While most people know what an eye exam is, they may not know what to expect during their appointment. The tests your eye doctor performs during your eye exam help catch early signs of eye disease and assess your vision. What can you expect during your next eye exam?
Continue reading to learn more about eye exams, including what tests you can expect during your examination.
Why Do You Need an Eye Exam?
Eye exams can seem unnecessary if you can see fine, but they play a crucial role in protecting your eye health and vision. Comprehensive eye exams help your eye doctor identify eye diseases before they can further damage your vision.
Many diseases develop with limited if any visible symptoms, but the tests your optometrist conducts help diagnose these problems in their earliest stages. The earlier your eye doctor diagnoses a problem, the sooner they can provide treatment, helping prevent potential vision loss.
Eye exams are important for your eye health and vision, so how often should you book an appointment?
How Often Should You Get an Eye Exam?
Regular eye exams are important for helping protect your eye health and vision. Even if you can see fine, you should book eye exams on a consistent schedule. Your eye exams aren’t only for when you’re having visual problems.
According to the Canadian Association of Optometrists, adults between the ages of 20 to 64 should have an eye exam at least every 2 years. Adults 65 or older should have an annual exam to check for changes in their vision. Your eye doctor may want to see you more frequently if you have a vision or eye health problem.
What to Expect During a Comprehensive Eye Exam
Your comprehensive eye exam is more than just a test of how well you can see—the exam helps your optometrist look for signs of vision problems. Your eye exam is an important part of preventative health care.
You can expect many different tests during your comprehensive eye exam. Your exam will typically begin with a review of your medical history.
Your eye doctor will ask several questions about your current eye health and vision. Reviewing your medical history helps them identify potential risks and understand your unique visual situation. You can expect to discuss any current medications, issues you’re facing, your previous medical history, work and home conditions, and family history.
Your visual acuity is how well you see from different distances (think of 20/20 vision). The most common way to test your visual acuity is with an eye chart. This test can help determine if you have a refractive error such as:
Another important part of assessing your vision is the refraction test. This test determines your prescription, which helps your eye doctor prescribe glasses or contact lenses to provide you with clearer vision. Your optometrist uses a phoropter during your refraction test.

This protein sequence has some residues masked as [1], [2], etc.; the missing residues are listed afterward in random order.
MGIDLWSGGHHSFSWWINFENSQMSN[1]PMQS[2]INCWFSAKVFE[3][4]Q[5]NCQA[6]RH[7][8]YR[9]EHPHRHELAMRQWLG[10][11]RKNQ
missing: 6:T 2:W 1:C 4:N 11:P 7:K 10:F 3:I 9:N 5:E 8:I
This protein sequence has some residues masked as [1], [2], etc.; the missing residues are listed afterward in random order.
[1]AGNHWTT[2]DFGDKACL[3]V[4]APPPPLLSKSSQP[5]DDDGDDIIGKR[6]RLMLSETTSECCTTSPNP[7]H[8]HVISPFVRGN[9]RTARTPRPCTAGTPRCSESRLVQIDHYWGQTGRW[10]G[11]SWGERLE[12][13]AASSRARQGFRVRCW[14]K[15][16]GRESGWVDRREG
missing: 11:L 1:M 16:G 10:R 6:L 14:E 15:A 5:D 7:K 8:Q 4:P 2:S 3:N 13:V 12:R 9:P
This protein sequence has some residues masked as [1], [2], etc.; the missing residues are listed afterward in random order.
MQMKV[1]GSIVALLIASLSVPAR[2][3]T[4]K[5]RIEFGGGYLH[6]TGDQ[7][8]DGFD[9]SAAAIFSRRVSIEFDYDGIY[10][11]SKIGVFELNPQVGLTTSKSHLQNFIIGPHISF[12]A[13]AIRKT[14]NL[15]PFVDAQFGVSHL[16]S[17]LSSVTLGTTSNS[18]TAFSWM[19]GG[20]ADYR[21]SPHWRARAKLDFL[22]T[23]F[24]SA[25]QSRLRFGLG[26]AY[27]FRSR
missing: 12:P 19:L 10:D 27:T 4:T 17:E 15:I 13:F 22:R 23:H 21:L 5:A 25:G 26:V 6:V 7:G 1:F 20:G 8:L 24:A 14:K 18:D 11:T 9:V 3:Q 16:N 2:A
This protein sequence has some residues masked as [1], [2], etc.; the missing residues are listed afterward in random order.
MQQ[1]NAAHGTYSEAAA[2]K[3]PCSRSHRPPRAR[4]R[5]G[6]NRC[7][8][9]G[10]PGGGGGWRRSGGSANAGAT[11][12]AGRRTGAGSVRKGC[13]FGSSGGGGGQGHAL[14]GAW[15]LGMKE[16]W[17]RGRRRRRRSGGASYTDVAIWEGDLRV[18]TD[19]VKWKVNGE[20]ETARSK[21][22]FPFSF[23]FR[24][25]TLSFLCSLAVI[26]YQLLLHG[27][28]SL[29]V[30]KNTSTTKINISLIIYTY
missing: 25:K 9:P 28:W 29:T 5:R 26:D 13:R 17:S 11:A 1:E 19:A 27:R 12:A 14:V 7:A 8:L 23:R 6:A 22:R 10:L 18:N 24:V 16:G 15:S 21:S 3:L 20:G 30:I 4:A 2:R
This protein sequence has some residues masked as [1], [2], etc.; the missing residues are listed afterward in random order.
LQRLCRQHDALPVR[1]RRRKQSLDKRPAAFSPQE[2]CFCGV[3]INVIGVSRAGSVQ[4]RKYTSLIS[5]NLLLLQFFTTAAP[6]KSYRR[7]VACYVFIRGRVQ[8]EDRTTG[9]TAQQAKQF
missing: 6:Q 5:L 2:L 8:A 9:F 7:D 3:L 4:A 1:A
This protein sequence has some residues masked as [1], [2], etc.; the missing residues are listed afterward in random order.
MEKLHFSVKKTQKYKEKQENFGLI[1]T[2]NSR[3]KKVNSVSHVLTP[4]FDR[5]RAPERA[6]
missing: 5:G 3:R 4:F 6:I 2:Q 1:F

Your optometry team will conduct several preliminary tests to evaluate different aspects of your vision. They will assess your:
Your optometry team may conduct additional tests in your eye exam. These tests include:
- Keratometry: How steep or flat the cornea is, used to diagnose refractive errors
- Intraocular pressure: The fluid pressure of your eye, used for glaucoma testing
- Lipiscan: How well the meibomian glands work, used in dry eye analysis
- Retinal imaging: Images of the retina, used to identify signs of eye disease
- Tear break-up time: How fast tears on the eye evaporate, used in dry eye analysis
Your eyes need to work together to help you see everyday images. Each eye sees a slightly different image, and the brain fuses these images into one complete picture.
Eye coordination keeps your eyes aligned and working together. Your eye doctor will test your binocular vision during your eye exam.
Glaucoma can cause severe vision loss if left untreated. An early diagnosis is essential for protecting your eye health and vision from this disease. Unfortunately, glaucoma typically develops silently and painlessly.
Many but not all types of glaucoma raise your intraocular pressure (IOP). Testing for increases in this pressure can help determine your risk of glaucoma. Your optometrist will use a tonometry test to measure your IOP.
Eye Health Evaluation
An eye health evaluation involves looking at the eye’s internal structures for signs of eye disease. Your eye doctor assesses your eye health through several diagnostic tests. Many eye diseases develop with little to no symptoms, so this portion of your eye exam is essential for catching early signs of an eye problem.
Your optometrist will examine the retina, macula, and optic nerve for symptoms of eye disease. Some of the technology your eye doctor uses for this is visual field testing and optical coherence tomography.
Visual field testing assesses how wide an area you can see while focusing on a central point. This test helps find blind spots in your peripheral vision, identifying potential vision loss from glaucoma.
Optical coherence tomography (OCT) is a noninvasive imaging test used to capture detailed images of your retina. These images allow your eye doctor to map and measure the layers of your retina, helping diagnose and treat age-related macular degeneration and diabetic eye disease.
Your eye doctor will discuss your results after reviewing all of your tests. They’ll then recommend treatments for any problems they discover, such as glasses, contacts, prescription medications, or other options.
Book Your Eye Exam Today
Regular eye exams are vital for protecting your eye health and vision. Book consistent appointments even if you have no visible problems—there could always be something developing internally.
Contact your optometrist and book your next eye exam today.